The story is about a race of tall blue creatures in human form living on an alien moon that someone has discovered is rich with a mineral that we, the bad earthlings, desperately want. We have found that it’s not so easy getting what we want from these people who, though primitive, have shown themselves to be a pretty good match against those trying to take their resources. So the thought is to create avatars that look like the blue people, link human minds to these avatars, and have them interact with the blue people, learning their culture and trying to figure out a peaceful way to get them to leave so we can take their stuff.

One of the people who gets linked to an avatar turns out to be a former Marine who has lost the use of his legs and ends up taking over the avatar from his scientist brother who somehow gets killed. Of course he takes over the avatar without any training and without anyone determining what his overall mental state might be. At some point he integrates with these people, who accept him even though they know he’s not really one of them and shows him their ways. Even though it turns out that he’s a double agent, because while he’s with some people who are trying to find a peaceful solution, there is a military buildup which is basically waiting to go in and take whatever they want if a peaceful solution can be found. He of course ends up wanting to help these people keep what they have, because it turns out they have a symbiosis with every living thing on this moon and he comes to understand that, and they need his help to overcome the overwhelming technology of the military so that they can preserve their way of life in the end.

I have to say I like Avatar, I can’t say I loved it. I did not walk out of the movie saying “wow, I got to see that again”. A few hours later, I didn’t have this movie running through my head making me feel as though I had seen something I’ve never seen before. There were couple of great action scenes I’d have to say, where you see stuff blown up, some fight scenes, and some battles with wildlife. And I love stuff like that, yet for whatever reason this movie just didn’t grab me like some other movies have. It was well filmed and well acted, but I just didn’t ever get any emotional involvement in this movie. It’s quite possible that I was numbed by all the attention and publicity this movie had gotten beforehand. That happened to me once before when I eventually saw E.T. the first time and absolutely hated it. Years later when I saw it again I started to love that movie.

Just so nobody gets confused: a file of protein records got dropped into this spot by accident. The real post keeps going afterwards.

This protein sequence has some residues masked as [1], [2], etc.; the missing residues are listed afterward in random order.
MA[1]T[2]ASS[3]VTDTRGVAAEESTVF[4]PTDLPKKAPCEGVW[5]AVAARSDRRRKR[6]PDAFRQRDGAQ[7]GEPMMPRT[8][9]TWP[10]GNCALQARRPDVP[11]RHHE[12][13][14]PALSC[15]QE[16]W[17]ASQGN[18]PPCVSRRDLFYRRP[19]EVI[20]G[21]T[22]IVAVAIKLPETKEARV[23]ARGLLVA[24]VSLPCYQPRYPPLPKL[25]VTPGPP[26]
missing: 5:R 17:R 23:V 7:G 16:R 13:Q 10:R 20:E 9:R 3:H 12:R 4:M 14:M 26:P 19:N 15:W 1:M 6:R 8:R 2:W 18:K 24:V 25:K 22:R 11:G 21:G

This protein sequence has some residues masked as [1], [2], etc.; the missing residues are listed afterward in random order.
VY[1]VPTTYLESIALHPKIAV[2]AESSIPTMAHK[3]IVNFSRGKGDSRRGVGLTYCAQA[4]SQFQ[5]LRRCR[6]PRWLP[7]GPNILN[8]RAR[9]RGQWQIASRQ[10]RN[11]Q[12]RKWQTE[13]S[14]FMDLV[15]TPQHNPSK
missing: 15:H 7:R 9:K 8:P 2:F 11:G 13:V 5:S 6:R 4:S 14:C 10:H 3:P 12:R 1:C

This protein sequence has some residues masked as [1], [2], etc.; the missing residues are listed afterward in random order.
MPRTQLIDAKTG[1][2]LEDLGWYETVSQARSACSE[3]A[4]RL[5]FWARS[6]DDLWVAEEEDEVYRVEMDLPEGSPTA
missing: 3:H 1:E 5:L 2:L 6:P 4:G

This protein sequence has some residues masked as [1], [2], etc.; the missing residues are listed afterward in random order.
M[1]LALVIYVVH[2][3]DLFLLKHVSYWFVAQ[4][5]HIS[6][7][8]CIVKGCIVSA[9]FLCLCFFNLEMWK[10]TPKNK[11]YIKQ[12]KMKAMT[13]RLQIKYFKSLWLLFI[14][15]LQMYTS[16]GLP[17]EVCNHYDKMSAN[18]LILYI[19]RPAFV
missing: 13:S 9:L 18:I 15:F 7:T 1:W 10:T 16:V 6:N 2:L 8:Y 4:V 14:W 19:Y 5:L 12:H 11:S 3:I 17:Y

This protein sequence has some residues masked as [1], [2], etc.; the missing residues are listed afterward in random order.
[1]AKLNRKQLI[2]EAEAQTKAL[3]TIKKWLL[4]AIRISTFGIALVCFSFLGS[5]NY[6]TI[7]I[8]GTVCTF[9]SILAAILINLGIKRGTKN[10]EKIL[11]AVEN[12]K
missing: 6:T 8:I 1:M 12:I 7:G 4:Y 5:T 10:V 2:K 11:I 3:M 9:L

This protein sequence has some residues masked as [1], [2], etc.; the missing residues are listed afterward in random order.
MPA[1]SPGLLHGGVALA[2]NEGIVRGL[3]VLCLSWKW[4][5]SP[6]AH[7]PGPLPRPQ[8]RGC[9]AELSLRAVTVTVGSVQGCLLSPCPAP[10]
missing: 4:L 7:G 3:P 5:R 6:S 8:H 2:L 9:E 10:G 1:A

On a scale of 1 to 5 I would probably rank Avatar a 3 1/2. I was less emotionally involved in this movie that James Cameron’s other fantastic movie Titanic. Maybe it was the 3-D version that threw me off a little bit. I’m not crazy about having to wear 3-D glasses, and these days they tend to make movies look darker than they’re supposed to be, and I’m not usually crazy about watching movies that seem to be dark throughout most of it. The 3-D effects weren’t bad, but there were some things I thought needed to be stronger for a better effect.

By the way, I want to address one criticism of the movie that I’ve heard. Some critics have said that they see some racial overtones in this movie because, in their words, once again the white man had to save a group of people of color instead of there being able to find a way to save themselves. It’s kind of an ignorant statement by people who have no clue in my opinion of what technology can do against anybody who has no clue about technology. Native Americans did not lose in this country because they didn’t have heart or skill, they lost because they didn’t have the kind of technology that guns offer. If you’ve ever seen the episode of Star Trek: The Next Generation where Data proves that one person with the right technology can take out an entire village, and then hears him say that there are ways to take people out without even needing the ability to see those people, you get to understand that intelligence and heart isn’t always enough to overcome things. I wonder what the criticism would have been if the main character of this movie had been someone like Will Smith. If there hadn’t been the same conversation, then those people would’ve been disingenuous because it wasn’t a racial issue from the get go, it was a technological issue. You people who still might think this; get over it! And I say that with some risk since my wife, who actually liked the movie more than me, thought it had racial overtones as well.